One important side note is that you’ll likely encounter policy limits on expensive personal belongings — think jewelry, collectibles, fine art and the like. Purchasing additional coverage for these items at their appraised value before disaster strikes is one way to reduce your out-of-pocket costs down the road.
Homeowners insurance usually covers more than just your home and personal belongings. It isn’t uncommon for policies to cover medical costs and/or legal fees if someone gets hurt on your property. You may also be protected in the event that you or a family member (including a pet) cause property damage or bodily injury to someone else. Again, there will likely be policy limits here that cap the coverage amount, along with out-of-pocket costs related to your deductible. For these reasons, be sure to read your policy thoroughly before signing.
How Much Homeowners Insurance Do I Need?
While shopping around for a homeowners insurance policy, insurers will likely suggest a coverage limit for the structure of your home. The idea is to go with a limit that would be enough to rebuild your home if you had to. However, this is simply a recommendation, so you can opt to go higher if you like. The Insurance Information Institute says a good starting point is to multiply your total square footage by the per-square-foot building costs in your area. An insurance agency should be able to help you ballpark these construction costs. At Matic, we understand many of these nuances and may be able to point you in the right direction.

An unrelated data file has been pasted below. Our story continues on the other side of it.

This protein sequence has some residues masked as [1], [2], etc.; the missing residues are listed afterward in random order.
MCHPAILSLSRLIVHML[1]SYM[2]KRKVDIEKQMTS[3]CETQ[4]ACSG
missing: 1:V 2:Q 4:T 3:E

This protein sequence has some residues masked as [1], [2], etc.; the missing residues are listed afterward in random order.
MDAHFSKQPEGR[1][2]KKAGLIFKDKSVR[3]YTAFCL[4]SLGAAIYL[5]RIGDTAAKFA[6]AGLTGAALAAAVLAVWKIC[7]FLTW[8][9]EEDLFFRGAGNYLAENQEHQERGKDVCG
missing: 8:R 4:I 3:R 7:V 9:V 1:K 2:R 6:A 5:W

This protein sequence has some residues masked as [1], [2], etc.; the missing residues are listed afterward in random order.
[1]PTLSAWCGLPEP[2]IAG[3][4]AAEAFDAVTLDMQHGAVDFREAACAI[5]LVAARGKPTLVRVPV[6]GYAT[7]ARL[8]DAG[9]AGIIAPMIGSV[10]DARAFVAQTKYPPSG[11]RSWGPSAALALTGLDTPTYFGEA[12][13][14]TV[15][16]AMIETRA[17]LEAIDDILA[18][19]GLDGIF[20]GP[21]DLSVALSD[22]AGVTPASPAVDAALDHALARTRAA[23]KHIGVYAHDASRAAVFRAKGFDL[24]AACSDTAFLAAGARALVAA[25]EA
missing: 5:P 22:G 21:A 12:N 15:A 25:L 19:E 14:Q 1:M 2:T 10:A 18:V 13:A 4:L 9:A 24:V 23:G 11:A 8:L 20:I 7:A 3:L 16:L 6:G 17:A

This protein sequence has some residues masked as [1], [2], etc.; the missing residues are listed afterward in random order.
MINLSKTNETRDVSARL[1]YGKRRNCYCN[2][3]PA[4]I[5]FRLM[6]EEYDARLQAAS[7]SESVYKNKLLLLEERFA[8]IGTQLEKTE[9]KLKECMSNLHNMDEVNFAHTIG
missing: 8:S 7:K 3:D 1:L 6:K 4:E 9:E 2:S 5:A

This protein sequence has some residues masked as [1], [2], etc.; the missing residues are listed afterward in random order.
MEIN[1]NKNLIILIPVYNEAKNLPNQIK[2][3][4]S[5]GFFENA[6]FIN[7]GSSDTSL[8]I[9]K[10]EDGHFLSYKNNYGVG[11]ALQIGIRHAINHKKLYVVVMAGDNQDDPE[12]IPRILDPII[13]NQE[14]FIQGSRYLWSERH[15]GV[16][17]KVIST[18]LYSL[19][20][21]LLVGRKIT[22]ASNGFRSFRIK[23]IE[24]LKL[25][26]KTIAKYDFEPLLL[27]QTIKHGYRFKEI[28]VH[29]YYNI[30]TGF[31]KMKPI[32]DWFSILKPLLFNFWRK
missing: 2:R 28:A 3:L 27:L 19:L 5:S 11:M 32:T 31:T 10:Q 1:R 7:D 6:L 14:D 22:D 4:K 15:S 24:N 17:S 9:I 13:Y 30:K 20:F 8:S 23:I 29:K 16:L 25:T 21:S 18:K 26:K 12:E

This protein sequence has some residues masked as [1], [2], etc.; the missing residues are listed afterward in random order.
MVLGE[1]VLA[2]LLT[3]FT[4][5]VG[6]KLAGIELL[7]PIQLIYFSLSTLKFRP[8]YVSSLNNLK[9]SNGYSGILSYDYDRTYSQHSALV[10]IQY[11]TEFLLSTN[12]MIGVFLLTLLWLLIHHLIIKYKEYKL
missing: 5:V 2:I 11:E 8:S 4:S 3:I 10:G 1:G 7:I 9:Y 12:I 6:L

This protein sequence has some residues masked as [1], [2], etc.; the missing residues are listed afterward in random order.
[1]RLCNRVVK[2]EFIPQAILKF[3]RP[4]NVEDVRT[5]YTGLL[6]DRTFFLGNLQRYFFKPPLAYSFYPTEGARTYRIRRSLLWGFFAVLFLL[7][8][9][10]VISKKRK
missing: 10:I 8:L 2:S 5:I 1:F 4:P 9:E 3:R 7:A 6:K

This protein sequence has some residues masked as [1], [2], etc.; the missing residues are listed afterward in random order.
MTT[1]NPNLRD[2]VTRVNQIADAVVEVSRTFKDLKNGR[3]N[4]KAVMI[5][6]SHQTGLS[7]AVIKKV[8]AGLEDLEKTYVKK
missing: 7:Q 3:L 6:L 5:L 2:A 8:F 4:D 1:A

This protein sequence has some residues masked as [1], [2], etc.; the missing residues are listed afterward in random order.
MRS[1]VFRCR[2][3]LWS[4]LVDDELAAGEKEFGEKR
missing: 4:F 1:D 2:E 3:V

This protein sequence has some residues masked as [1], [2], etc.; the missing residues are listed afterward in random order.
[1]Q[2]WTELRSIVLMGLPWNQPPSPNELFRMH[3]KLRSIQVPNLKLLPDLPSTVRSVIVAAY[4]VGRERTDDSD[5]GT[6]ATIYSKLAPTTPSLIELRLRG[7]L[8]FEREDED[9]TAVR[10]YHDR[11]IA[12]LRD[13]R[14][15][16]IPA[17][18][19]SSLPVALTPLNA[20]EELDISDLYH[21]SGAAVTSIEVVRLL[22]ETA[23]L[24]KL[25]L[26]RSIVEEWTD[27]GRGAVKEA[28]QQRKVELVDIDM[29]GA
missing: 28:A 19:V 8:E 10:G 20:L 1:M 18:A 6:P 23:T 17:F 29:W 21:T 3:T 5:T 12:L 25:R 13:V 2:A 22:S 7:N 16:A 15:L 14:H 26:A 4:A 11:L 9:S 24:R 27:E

With regard to liability coverage and protecting your personal property, these things can vary greatly from homeowner to homeowner. Review the standard coverage amounts for your policy to see if they make sense when you weigh them against your personal assets. You may choose to pay a higher premium to increase your coverage. Your personal risk tolerance is another factor that may play a role.
In other words, there isn’t a one-size-fits-all homeowners insurance policy. Be that as it may, the National Association of Insurance Commissioners reports that the average homeowners insurance premium for a standard policy in 2017 was about $1,200. It’s important to remember, however, that premiums can vary significantly by state.
Understanding the complexities of homeowners insurance can be a lot to digest. At Matic, we’re all about making things easy. Get personalized quotes in a matter of seconds to begin saving now. It could be the best first step in finding the right homeowners insurance policy for you.